While much of the distinction between the art of the Middle Ages and the Renaissance has to do with a focus on naturalism—such as through greater emphasis on the human form or the application of visual perspective—there are more factors at work than might be detectable to the uninformed viewer. Indeed, the very reason that Renaissance artists and artisans became so fascinated with naturalism has much to do with growing interest in history and attempts at reconciling Christianity with earlier pagan philosophies. This interest, identified as humanism by later historians, characterizes much of the artistic and aesthetic choices of many influential figures from this period.
Beginning in the thirteenth century, Italian buildings, sculptures, and paintings began to look increasingly like they did in the ancient Greco-Roman world, even if the subject matter, contexts, and functions were vastly different. Eager to serve the interests of their classically inclined patrons and to demonstrate their own ingenuity, visual artists explored new approaches to form inspired by surviving art and architecture from antiquity as well as ancient authors’ discussions of them.
While it is helpful for a broad overview such as this, to use a blanket term like “Antique” to designate cultural production of the ancient Greek and Roman worlds is misleading as it suggests there was a single artistic tradition, passed from Greece to Rome, that constituted art before the Christian era. In fact, what we designate as “ancient art” includes a vast range of subjects and styles. Renaissance artists responded to different facets of ancient art at different times, often due to their own or their patron’s interests or to broader stylistic trends. Donatello, for example, drew upon Etruscan, Early Christian, Neo-Attic, as well as ancient Greek and Roman art forms from various periods throughout his career. Scholars note that artists gravitated to those ancient art forms that best aligned with their personal or regional worldview.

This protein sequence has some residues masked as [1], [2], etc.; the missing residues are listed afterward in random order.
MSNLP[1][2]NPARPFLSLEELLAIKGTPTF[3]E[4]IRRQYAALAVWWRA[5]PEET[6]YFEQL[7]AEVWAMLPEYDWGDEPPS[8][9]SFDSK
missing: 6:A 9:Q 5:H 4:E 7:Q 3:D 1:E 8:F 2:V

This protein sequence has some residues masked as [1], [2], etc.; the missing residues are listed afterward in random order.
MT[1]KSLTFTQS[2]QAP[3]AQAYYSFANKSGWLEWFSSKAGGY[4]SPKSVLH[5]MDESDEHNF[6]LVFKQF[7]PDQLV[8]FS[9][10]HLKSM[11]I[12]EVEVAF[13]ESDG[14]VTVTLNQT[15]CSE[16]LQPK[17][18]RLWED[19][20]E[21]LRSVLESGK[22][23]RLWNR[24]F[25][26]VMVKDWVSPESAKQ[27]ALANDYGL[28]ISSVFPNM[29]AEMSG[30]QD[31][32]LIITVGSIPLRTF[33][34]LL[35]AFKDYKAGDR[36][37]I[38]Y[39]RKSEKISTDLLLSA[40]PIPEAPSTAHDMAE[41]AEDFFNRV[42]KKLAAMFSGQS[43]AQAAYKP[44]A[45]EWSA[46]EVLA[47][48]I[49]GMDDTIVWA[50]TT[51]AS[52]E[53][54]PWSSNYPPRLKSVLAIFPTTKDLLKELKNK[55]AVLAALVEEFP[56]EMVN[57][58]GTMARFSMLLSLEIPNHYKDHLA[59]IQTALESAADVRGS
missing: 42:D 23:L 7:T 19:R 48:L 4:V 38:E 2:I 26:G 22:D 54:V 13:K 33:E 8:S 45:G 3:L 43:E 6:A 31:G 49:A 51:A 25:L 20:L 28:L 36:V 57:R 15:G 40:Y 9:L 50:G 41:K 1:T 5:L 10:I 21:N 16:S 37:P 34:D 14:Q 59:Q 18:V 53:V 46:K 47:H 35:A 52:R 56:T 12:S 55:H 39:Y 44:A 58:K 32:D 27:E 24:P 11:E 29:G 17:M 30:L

One way this is particularly evident, is the preference for some artists to engage with figures of Ancient Greek and Roman mythology in their paintings. Sandro Botticelli is one such artist. Let's explore his enigmatic "La Primavera."